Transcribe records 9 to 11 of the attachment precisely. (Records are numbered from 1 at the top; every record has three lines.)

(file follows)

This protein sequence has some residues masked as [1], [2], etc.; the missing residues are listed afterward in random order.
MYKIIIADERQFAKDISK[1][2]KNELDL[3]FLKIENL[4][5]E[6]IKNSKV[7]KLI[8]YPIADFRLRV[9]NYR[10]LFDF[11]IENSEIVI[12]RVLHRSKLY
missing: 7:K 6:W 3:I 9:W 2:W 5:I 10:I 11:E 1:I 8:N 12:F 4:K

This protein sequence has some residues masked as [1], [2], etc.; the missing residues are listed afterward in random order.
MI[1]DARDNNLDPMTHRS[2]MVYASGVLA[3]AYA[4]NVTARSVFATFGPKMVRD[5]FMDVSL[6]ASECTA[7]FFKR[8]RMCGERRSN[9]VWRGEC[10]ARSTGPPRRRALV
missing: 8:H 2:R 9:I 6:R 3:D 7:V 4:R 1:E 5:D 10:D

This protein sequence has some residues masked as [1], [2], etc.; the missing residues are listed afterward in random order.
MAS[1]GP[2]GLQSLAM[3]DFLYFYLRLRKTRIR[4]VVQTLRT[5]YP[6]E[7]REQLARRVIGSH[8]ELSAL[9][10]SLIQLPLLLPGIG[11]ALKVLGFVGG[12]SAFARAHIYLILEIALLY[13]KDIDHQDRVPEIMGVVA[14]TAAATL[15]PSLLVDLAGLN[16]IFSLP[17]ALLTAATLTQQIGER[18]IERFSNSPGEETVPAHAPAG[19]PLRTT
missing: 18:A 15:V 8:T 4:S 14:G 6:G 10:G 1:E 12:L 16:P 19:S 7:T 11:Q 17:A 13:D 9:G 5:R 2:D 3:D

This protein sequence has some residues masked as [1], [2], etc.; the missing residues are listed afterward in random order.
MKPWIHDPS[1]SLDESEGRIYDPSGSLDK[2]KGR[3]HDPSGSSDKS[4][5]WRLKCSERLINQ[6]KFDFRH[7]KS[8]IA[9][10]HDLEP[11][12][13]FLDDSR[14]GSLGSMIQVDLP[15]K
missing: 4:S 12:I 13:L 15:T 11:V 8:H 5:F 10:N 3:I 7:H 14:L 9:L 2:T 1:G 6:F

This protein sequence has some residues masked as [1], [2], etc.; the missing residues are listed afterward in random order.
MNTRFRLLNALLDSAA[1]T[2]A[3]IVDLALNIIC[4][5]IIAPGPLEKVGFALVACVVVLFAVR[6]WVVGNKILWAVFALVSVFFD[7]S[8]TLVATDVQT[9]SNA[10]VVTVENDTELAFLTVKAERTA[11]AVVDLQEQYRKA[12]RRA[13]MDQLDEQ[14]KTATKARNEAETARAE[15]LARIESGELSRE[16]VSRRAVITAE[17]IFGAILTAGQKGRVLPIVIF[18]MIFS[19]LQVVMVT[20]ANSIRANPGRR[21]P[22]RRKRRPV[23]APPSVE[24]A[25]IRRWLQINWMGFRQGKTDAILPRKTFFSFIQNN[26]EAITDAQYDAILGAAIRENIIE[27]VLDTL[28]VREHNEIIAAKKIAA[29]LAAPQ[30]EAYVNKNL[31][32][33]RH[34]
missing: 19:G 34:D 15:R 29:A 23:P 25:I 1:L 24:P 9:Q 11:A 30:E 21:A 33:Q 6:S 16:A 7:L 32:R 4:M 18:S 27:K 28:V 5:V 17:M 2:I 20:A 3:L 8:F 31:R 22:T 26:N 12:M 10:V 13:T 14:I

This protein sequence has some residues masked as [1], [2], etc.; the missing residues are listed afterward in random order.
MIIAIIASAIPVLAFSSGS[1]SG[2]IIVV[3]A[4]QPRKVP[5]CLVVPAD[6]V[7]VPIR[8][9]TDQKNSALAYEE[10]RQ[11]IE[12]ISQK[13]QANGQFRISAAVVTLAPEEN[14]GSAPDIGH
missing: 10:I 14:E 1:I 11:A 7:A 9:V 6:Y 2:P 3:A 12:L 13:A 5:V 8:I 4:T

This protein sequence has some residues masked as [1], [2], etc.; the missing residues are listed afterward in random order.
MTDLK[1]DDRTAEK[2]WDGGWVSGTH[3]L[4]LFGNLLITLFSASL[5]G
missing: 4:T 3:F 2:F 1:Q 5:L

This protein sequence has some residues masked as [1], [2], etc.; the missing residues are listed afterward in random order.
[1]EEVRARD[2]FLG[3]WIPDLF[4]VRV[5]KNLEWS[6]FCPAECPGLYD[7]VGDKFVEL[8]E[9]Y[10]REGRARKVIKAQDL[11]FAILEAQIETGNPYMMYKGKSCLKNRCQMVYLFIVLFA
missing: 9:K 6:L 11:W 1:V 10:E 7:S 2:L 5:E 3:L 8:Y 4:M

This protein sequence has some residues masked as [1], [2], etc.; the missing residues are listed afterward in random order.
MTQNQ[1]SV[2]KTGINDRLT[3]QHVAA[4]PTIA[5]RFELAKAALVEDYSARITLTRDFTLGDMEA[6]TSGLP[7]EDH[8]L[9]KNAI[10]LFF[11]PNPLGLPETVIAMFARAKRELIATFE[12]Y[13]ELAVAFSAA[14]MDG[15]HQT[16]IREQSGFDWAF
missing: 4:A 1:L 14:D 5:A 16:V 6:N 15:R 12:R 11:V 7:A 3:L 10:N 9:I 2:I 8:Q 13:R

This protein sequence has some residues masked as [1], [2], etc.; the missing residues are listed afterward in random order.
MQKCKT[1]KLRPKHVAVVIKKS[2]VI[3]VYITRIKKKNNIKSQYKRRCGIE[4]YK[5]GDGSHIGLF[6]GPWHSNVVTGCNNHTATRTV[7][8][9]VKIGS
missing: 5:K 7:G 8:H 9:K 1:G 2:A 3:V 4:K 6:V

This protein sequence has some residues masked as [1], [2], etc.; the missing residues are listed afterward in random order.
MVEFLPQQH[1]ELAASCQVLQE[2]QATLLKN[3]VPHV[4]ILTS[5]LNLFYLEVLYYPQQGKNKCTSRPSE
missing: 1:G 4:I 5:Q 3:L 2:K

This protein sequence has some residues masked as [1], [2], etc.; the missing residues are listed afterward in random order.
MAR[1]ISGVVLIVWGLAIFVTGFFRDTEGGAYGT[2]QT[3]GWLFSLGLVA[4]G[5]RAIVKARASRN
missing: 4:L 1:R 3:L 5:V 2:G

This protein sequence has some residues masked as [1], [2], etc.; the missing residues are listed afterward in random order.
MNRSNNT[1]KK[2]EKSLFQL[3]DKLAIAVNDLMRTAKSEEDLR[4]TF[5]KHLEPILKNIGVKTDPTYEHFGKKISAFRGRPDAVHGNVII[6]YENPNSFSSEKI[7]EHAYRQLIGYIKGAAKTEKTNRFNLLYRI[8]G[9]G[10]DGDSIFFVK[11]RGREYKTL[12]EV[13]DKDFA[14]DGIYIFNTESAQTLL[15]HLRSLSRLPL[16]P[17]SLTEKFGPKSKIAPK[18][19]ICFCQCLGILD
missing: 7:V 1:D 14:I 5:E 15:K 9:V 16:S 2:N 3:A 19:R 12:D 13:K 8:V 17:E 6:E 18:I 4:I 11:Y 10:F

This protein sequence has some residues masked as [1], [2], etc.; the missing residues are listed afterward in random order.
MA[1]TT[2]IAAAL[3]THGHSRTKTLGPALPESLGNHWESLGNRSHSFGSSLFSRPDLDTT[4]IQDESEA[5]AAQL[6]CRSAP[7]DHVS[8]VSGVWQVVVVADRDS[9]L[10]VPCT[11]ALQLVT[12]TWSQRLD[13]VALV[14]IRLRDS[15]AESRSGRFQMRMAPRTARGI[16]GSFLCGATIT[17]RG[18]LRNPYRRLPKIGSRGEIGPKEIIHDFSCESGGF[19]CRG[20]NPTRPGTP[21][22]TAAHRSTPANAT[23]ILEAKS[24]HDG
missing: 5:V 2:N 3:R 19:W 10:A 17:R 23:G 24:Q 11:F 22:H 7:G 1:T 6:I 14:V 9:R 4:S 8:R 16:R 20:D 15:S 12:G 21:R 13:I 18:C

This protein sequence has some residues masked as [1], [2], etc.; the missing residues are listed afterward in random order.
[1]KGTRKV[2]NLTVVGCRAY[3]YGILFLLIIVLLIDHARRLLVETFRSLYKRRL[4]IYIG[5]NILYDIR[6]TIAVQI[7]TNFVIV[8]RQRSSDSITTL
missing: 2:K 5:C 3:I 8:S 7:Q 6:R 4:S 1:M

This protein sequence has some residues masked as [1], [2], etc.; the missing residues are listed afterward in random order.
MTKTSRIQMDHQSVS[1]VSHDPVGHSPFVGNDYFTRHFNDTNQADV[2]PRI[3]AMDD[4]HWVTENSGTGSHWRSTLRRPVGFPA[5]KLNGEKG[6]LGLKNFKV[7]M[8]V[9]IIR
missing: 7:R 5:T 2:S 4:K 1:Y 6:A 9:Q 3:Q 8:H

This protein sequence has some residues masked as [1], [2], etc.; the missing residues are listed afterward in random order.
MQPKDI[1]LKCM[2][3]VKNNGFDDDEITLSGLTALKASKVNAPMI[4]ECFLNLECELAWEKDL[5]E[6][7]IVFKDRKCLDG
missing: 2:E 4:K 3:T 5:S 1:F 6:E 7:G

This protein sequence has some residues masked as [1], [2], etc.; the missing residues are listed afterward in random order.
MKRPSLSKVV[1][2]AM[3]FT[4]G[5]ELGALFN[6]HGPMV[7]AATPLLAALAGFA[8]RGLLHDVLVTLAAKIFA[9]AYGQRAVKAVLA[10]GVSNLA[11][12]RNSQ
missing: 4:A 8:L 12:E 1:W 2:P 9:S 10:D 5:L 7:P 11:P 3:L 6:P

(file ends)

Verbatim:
This protein sequence has some residues masked as [1], [2], etc.; the missing residues are listed afterward in random order.
MTQNQ[1]SV[2]KTGINDRLT[3]QHVAA[4]PTIA[5]RFELAKAALVEDYSARITLTRDFTLGDMEA[6]TSGLP[7]EDH[8]L[9]KNAI[10]LFF[11]PNPLGLPETVIAMFARAKRELIATFE[12]Y[13]ELAVAFSAA[14]MDG[15]HQT[16]IREQSGFDWAF
missing: 4:A 1:L 14:D 5:A 16:V 6:N 15:R 12:R 11:V 7:A 3:L 10:N 9:I 2:I 8:Q 13:R

This protein sequence has some residues masked as [1], [2], etc.; the missing residues are listed afterward in random order.
MQKCKT[1]KLRPKHVAVVIKKS[2]VI[3]VYITRIKKKNNIKSQYKRRCGIE[4]YK[5]GDGSHIGLF[6]GPWHSNVVTGCNNHTATRTV[7][8][9]VKIGS
missing: 5:K 7:G 8:H 9:K 1:G 2:A 3:V 4:K 6:V

This protein sequence has some residues masked as [1], [2], etc.; the missing residues are listed afterward in random order.
MVEFLPQQH[1]ELAASCQVLQE[2]QATLLKN[3]VPHV[4]ILTS[5]LNLFYLEVLYYPQQGKNKCTSRPSE
missing: 1:G 4:I 5:Q 3:L 2:K